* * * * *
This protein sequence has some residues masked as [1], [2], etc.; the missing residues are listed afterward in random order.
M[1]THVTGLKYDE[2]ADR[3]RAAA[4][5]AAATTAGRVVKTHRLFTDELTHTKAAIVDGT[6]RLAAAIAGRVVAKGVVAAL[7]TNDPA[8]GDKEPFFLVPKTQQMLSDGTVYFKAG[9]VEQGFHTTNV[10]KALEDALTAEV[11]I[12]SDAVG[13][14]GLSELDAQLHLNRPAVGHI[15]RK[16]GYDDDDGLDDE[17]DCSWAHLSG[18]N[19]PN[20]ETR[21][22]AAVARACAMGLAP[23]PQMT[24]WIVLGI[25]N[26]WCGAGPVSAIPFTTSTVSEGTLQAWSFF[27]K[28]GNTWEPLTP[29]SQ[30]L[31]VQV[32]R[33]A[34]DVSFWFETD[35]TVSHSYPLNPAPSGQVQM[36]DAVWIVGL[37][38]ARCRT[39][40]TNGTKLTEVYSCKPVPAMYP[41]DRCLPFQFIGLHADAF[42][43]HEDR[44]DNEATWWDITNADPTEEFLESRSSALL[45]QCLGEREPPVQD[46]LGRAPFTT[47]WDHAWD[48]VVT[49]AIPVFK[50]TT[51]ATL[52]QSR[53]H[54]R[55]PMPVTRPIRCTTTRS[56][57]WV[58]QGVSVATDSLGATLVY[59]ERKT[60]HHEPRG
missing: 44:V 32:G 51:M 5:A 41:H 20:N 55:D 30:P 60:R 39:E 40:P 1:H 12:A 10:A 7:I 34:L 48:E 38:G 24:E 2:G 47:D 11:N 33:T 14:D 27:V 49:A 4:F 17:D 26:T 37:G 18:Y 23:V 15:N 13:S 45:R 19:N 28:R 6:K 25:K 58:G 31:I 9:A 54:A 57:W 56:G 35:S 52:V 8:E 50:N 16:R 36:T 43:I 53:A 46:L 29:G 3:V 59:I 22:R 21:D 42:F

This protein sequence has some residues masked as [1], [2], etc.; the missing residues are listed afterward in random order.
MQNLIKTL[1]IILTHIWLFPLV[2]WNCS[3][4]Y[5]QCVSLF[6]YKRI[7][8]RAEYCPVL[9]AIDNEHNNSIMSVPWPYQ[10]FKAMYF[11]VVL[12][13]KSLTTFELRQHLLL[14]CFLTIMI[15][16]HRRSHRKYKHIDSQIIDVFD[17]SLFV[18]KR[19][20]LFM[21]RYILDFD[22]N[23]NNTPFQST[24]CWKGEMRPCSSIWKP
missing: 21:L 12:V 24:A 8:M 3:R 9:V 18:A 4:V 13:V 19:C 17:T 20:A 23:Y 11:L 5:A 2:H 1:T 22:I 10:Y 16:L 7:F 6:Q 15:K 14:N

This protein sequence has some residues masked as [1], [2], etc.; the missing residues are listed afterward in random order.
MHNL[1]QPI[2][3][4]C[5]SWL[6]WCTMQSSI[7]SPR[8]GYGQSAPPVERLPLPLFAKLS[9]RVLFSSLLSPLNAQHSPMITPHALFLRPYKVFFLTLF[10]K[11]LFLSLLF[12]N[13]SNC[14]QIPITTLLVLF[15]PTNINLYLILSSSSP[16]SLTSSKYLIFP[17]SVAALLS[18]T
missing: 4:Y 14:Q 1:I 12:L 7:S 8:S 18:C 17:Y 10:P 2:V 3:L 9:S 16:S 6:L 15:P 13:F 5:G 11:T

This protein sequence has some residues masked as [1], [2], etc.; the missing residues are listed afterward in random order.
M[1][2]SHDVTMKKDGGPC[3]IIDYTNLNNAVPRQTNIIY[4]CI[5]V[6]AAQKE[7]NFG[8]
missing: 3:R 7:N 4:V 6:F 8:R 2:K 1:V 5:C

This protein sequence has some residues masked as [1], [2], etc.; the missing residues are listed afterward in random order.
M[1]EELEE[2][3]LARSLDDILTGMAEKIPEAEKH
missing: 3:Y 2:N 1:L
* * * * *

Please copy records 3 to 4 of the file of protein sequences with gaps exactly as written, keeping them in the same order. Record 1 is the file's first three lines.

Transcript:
This protein sequence has some residues masked as [1], [2], etc.; the missing residues are listed afterward in random order.
MHNL[1]QPI[2][3][4]C[5]SWL[6]WCTMQSSI[7]SPR[8]GYGQSAPPVERLPLPLFAKLS[9]RVLFSSLLSPLNAQHSPMITPHALFLRPYKVFFLTLF[10]K[11]LFLSLLF[12]N[13]SNC[14]QIPITTLLVLF[15]PTNINLYLILSSSSP[16]SLTSSKYLIFP[17]SVAALLS[18]T
missing: 4:Y 14:Q 1:I 12:L 7:S 8:S 18:C 17:Y 10:P 2:V 3:L 9:S 16:S 6:L 15:P 13:F 5:G 11:T

This protein sequence has some residues masked as [1], [2], etc.; the missing residues are listed afterward in random order.
M[1][2]SHDVTMKKDGGPC[3]IIDYTNLNNAVPRQTNIIY[4]CI[5]V[6]AAQKE[7]NFG[8]
missing: 3:R 7:N 4:V 6:F 8:R 2:K 1:V 5:C